The Vietnam Service Medal is a military award of the United States Armed Forces established on 8 July 1965 by order of President Lyndon B. Johnson. The medal is awarded to recognize service during the Vietnam War by all members of the U.S. Armed Forces provided they meet the award requirements.
Who can wear the Vietnam Service ribbon?
The Vietnam Service Medal (VSM) is awarded to any service member who served on temporary duty for more than 30 consecutive days, or 60 non-consecutive days, attached to or regularly serving for one, or more, days with an organization participating in or directly supporting ground (military) operations or attached to or …
What does the Vietnam era ribbon look like?
The colors of the ribbon represent: The flag of the Republic of Vietnam which was, at the time, yellow with red stripes running horizontally. The red stripes indicate the three ancient empires of Vietnam Tonkin, Annam, and Cochin China, mirroring the Republic of Vietnam’s flag.
What is the difference between a Vietnam veteran and a Vietnam era veteran?
So a “Vietnam Veteran” is someone who served time in COUNTRY in Vietnam. They would have been awarded the Vietnam Service Medal. A Vietnam Era veteran is someone who served between Aug 5th, 1964 and May 7 1975, in the military but was not deployed in country.
What are the 3 Vietnam ribbons?
The ribbon incorporates the colours of the three armed services (Red, Navy Blue, and Sky Blue), and the national colours of Vietnam (Red and Yellow).
Can a Vietnam-era veteran join the VFW?
They say many Vietnam veterans were not recognized because the VFW was not sanctioned to accept them. The U.S. Congress officially recognized Vietnam veterans as veterans of a foreign war in 1966. … The national VFW isn’t among them.
How many Vietnam era veterans are still alive?
“Of the 2,709,918 Americans who served in Vietnam, Less than 850,000 are estimated to be alive today, with the youngest American Vietnam veteran’s age approximated to be 60 years old.”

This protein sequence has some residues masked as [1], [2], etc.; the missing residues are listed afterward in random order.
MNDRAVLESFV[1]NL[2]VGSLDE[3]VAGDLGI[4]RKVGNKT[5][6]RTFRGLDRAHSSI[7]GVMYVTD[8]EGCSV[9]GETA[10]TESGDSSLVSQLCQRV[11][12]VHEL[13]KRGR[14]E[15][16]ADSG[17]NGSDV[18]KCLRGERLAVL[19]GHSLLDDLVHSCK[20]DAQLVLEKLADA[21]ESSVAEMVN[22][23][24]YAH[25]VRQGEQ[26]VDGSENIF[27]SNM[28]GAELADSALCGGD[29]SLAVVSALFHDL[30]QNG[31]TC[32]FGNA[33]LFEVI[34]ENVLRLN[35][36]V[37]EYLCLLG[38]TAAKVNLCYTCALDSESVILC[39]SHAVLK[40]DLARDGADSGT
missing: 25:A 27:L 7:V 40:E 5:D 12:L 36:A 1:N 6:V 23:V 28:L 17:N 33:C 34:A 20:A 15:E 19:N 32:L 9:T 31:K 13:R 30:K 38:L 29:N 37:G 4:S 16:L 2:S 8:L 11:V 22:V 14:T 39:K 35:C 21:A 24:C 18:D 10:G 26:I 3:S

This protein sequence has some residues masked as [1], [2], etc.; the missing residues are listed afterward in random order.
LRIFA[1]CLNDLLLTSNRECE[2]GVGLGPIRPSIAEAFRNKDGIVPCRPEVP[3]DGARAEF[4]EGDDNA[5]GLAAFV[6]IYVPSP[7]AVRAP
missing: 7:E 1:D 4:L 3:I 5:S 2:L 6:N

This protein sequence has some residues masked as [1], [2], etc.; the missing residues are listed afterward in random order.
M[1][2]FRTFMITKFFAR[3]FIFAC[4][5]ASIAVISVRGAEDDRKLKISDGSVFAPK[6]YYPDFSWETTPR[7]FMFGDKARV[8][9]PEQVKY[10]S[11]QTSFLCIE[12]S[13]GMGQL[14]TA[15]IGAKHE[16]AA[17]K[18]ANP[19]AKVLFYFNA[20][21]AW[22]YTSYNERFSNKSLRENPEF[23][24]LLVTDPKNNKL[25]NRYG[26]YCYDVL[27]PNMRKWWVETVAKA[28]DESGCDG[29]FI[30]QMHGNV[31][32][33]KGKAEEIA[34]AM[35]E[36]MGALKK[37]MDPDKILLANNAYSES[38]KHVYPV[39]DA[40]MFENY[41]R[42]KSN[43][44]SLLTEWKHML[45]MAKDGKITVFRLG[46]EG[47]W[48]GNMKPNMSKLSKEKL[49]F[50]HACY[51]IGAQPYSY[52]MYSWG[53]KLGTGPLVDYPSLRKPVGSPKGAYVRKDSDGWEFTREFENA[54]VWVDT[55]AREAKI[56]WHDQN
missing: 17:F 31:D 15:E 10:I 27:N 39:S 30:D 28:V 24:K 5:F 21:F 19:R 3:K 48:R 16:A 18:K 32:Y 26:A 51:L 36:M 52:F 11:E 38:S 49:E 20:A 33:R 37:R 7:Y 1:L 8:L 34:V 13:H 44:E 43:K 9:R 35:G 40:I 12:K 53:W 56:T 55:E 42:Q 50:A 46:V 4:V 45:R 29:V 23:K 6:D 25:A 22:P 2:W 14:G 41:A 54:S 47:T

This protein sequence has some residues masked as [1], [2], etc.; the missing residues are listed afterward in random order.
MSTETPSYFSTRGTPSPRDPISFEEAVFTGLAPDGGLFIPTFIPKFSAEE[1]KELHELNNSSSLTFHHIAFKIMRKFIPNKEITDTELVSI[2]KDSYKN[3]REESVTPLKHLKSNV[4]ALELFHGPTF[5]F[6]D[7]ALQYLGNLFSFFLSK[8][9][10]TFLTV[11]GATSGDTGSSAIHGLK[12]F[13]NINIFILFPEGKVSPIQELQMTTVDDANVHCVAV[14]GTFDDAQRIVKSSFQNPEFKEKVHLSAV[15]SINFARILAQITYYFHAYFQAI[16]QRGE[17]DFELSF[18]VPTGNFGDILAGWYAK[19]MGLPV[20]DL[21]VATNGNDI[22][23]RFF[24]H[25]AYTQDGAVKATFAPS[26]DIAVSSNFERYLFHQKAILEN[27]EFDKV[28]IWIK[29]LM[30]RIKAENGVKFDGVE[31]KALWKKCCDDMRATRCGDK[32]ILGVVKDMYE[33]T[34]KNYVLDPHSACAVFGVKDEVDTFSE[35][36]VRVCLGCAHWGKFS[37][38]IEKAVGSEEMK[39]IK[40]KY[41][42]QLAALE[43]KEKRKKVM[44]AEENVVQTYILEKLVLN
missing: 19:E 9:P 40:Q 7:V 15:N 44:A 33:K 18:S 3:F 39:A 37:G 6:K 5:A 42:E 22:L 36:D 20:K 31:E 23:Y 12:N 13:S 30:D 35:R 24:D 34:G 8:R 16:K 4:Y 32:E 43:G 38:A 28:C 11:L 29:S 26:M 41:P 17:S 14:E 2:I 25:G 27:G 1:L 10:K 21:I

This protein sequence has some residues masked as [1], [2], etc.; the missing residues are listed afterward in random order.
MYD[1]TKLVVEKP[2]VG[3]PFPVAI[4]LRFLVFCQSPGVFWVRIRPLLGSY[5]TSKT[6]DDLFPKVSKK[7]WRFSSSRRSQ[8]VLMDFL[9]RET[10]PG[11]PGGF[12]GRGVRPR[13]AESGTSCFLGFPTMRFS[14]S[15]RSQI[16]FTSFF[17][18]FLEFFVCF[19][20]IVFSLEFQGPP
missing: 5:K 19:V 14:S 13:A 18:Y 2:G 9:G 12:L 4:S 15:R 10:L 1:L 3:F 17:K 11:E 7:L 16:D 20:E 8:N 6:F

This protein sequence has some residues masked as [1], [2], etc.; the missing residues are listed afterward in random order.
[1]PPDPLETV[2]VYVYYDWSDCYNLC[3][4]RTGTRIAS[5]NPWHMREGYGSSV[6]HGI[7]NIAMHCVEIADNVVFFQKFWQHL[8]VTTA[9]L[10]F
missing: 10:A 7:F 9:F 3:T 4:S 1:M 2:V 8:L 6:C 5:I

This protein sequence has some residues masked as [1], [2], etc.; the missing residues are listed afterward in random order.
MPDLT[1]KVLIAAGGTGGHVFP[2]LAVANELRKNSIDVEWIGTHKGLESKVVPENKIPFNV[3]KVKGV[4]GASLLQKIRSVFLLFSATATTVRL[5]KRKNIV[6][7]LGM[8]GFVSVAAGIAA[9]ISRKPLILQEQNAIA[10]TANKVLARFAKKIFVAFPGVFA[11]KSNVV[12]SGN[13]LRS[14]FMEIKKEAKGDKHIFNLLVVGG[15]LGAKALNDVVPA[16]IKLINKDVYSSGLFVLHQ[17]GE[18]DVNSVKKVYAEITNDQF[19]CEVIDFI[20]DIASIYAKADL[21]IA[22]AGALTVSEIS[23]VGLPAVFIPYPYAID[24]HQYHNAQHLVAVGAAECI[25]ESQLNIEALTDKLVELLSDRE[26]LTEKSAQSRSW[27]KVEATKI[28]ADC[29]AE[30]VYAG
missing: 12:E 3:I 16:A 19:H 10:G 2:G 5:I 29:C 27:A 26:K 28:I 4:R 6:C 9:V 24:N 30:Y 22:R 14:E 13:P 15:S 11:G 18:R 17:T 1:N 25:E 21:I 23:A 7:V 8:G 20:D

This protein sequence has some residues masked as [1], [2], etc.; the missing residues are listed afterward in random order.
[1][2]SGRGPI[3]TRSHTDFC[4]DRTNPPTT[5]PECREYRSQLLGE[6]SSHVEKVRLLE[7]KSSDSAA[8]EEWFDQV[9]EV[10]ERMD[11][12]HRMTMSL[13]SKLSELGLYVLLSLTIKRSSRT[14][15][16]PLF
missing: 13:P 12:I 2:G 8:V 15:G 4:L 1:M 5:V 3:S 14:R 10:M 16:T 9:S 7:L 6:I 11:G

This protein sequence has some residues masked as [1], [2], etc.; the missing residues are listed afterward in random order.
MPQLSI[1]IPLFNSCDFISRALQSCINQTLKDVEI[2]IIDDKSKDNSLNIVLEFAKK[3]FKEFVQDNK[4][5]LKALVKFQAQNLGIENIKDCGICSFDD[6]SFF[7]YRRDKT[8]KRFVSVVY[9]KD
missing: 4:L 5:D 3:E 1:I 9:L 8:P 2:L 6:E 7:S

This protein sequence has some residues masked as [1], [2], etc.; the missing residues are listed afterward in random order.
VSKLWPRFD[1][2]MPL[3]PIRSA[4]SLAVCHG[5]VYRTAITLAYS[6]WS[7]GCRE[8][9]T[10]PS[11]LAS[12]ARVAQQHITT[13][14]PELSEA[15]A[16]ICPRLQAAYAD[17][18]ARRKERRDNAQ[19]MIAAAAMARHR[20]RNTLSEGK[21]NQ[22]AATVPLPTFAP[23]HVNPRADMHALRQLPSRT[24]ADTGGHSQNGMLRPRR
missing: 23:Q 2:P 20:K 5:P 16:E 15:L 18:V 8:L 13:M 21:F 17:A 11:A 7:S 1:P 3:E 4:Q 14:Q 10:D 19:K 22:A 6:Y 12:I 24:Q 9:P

Did you have to serve in Vietnam to be a Vietnam veteran?
In association with (A) above, the Commemoration uses the term “Vietnam veteran” to describe those who served on active duty in the U.S. Armed Forces at any time during the period of November 1, 1955 to May 15, 1975, regardless of duty location. We do NOT use the phrase “Vietnam-era veteran.”
Who qualifies as a Vietnam era veteran?
(1) Veteran of the Vietnam era means an eligible veteran any part of whose active military, naval, or air service was during the Vietnam era. (ii) A person who was discharged or released from active duty because of a service-connected disability.
What benefits do Vietnam era veterans receive?
Vietnam Veterans may be eligible for a wide-variety of benefits available to all U.S. military Veterans. VA benefits include disability compensation, pension, education and training, health care, home loans, insurance, vocational rehabilitation and employment, and burial.
Do Vietnam vets get more Social Security?
In general, Vietnam veterans received more money from Social Security and retirement plans than nonveterans; nonveterans had more earnings and more investment income.
What happened to the Vietnam veterans when they returned home?
Many Vietnam veterans built successful lives after they returned home from the war. They finished their educations, established good careers, and had families. But many other veterans had a tough time readjusting to life in the United States after they completed their military service.
Was Vietnam a combat zone?
Generally, combat veterans are those that served in a combat zone during their military service. This can include service in Vietnam, the Persian Gulf, and certain areas of Iraq and Afghanistan, among other locations.
Was Thailand considered a combat zone during the Vietnam War?
Although the Vietnam combat zone did not include areas such as Thailand and Guam, the Persian Gulf combat zone extended beyond actual combat areas like Iraq and Kuwait to encompass low-risk support areas including Qatar, Bahrain, and the United Arab Emirates.